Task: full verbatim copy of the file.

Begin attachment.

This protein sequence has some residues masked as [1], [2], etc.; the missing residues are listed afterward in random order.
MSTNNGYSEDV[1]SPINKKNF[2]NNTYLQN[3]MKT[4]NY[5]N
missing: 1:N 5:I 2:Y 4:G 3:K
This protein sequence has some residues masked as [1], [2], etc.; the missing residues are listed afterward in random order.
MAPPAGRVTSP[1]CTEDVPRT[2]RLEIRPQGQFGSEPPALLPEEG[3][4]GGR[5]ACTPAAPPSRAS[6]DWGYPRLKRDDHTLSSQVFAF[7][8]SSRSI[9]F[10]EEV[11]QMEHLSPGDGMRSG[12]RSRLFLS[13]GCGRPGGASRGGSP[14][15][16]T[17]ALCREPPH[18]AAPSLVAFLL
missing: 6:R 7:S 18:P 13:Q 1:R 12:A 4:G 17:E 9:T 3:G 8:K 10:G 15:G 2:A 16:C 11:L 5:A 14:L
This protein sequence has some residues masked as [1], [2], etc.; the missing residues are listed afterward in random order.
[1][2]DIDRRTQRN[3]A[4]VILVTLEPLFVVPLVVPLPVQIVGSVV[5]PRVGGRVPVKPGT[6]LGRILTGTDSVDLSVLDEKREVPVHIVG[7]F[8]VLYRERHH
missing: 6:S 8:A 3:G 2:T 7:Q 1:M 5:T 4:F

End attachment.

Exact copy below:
This protein sequence has some residues masked as [1], [2], etc.; the missing residues are listed afterward in random order.
MSTNNGYSEDV[1]SPINKKNF[2]NNTYLQN[3]MKT[4]NY[5]N
missing: 1:N 5:I 2:Y 4:G 3:K
This protein sequence has some residues masked as [1], [2], etc.; the missing residues are listed afterward in random order.
MAPPAGRVTSP[1]CTEDVPRT[2]RLEIRPQGQFGSEPPALLPEEG[3][4]GGR[5]ACTPAAPPSRAS[6]DWGYPRLKRDDHTLSSQVFAF[7][8]SSRSI[9]F[10]EEV[11]QMEHLSPGDGMRSG[12]RSRLFLS[13]GCGRPGGASRGGSP[14][15][16]T[17]ALCREPPH[18]AAPSLVAFLL
missing: 6:R 7:S 18:P 13:Q 1:R 12:A 4:G 17:E 9:T 3:G 8:K 10:G 15:G 2:A 16:C 11:L 5:A 14:L
This protein sequence has some residues masked as [1], [2], etc.; the missing residues are listed afterward in random order.
[1][2]DIDRRTQRN[3]A[4]VILVTLEPLFVVPLVVPLPVQIVGSVV[5]PRVGGRVPVKPGT[6]LGRILTGTDSVDLSVLDEKREVPVHIVG[7]F[8]VLYRERHH
missing: 6:S 8:A 3:G 2:T 7:Q 1:M 5:T 4:F